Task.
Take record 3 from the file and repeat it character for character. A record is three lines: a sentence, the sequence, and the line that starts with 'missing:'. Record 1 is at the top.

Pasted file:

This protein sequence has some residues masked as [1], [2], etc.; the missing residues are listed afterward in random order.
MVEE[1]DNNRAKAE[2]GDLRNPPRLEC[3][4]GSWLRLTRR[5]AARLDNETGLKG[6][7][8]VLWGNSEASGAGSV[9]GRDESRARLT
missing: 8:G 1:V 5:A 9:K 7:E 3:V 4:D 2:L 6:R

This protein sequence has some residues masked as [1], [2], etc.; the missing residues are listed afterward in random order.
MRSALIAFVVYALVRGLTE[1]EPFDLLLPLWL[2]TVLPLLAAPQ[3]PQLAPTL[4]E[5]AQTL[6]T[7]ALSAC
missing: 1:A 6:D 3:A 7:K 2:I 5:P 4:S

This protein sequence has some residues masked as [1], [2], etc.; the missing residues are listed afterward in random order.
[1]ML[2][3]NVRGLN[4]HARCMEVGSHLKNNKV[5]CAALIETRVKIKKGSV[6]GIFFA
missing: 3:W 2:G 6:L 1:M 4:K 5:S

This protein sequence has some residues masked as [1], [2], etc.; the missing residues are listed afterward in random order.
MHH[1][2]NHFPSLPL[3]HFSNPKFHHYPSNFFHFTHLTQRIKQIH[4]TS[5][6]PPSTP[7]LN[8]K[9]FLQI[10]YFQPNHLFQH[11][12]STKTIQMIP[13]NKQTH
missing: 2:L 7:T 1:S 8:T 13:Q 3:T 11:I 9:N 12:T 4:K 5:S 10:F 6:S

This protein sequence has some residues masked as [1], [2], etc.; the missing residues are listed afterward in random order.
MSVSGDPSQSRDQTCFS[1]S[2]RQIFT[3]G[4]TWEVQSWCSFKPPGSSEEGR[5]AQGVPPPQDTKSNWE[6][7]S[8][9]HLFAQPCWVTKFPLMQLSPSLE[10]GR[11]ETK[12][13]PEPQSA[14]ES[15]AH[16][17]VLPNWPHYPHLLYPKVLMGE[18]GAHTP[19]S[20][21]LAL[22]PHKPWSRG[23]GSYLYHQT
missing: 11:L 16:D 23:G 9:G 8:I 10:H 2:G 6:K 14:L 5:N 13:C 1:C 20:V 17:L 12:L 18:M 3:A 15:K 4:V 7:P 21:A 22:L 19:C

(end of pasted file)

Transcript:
This protein sequence has some residues masked as [1], [2], etc.; the missing residues are listed afterward in random order.
[1]ML[2][3]NVRGLN[4]HARCMEVGSHLKNNKV[5]CAALIETRVKIKKGSV[6]GIFFA
missing: 3:W 2:G 6:L 1:M 4:K 5:S